The most important aspects of a great horror novel are plotting and characterization. Does every writer have to plot their novels? Well, not if you're way smart and really know what you're doing. I learned to though, because my first novel went all over the place with weird scenes just placed in there to shock. I learned to outline so I have a sane assemblance of order as far as the events. Every scene has to relate to the plot or there'll be parts of your novel people don't care about.
The most important aspect, however, is characterization. You have to be able to get the readers to sympathize with and fall in love with the characters, especially the protagonist, so that when scary things happen to them, you're shocked and afraid--right where the author wants you.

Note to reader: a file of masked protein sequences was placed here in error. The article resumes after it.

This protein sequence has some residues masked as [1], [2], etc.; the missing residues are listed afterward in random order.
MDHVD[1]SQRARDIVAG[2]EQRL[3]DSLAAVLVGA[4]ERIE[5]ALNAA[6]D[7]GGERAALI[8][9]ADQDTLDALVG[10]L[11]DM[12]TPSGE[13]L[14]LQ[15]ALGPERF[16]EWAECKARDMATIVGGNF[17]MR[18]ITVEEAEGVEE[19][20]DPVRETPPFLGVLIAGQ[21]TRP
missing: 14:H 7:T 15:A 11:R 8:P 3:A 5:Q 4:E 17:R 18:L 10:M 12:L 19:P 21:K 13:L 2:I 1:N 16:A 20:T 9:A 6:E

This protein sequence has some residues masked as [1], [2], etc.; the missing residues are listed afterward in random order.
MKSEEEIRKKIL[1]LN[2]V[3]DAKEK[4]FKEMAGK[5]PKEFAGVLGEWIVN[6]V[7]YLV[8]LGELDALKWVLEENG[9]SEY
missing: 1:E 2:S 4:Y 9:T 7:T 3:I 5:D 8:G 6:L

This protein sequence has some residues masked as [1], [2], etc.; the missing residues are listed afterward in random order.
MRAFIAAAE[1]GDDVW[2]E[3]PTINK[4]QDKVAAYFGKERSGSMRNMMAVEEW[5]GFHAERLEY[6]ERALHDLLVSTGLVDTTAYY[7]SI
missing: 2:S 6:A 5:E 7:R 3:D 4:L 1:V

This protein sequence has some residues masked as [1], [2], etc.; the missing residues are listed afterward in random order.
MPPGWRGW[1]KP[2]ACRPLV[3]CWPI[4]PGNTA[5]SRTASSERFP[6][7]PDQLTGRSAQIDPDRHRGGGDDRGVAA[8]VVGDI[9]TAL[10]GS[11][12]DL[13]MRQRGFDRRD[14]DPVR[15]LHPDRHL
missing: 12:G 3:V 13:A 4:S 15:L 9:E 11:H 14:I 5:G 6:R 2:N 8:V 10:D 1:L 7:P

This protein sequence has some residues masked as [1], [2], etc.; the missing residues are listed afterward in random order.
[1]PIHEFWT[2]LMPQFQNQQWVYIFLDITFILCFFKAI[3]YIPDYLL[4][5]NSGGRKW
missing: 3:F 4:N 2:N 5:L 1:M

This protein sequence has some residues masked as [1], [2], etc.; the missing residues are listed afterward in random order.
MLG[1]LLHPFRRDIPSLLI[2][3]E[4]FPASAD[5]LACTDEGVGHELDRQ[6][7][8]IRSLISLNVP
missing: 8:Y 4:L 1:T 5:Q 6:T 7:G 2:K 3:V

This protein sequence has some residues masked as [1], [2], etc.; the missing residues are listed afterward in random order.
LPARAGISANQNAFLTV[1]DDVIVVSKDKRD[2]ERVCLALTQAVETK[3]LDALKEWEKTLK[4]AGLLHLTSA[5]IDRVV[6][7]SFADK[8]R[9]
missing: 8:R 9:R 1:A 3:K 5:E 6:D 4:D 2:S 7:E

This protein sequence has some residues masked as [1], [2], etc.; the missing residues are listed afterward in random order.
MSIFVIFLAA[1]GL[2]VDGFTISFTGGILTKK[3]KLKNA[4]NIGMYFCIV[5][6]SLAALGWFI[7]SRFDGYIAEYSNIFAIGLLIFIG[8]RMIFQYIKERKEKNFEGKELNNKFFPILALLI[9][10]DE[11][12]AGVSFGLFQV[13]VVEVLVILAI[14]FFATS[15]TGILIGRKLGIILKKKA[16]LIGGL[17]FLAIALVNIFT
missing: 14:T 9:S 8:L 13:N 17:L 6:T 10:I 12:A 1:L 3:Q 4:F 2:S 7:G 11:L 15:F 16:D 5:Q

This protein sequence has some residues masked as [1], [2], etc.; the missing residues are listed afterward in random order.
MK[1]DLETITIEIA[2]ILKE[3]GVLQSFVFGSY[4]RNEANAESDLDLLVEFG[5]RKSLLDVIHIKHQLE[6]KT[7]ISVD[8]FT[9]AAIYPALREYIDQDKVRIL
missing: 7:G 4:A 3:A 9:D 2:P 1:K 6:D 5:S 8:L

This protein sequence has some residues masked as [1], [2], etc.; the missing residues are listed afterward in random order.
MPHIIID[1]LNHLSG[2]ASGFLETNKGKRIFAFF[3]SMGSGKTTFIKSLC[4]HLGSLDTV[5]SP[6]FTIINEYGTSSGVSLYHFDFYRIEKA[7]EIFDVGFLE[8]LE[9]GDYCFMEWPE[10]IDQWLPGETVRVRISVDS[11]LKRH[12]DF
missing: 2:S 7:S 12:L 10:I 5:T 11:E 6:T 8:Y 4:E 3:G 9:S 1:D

Ray Garton's really good at this, getting us to love his characters so much old formulas become fun to read. So is Gary A. Braunbeck, making the ghost story brand-new. I can only hope to ascribe to this level of greatness.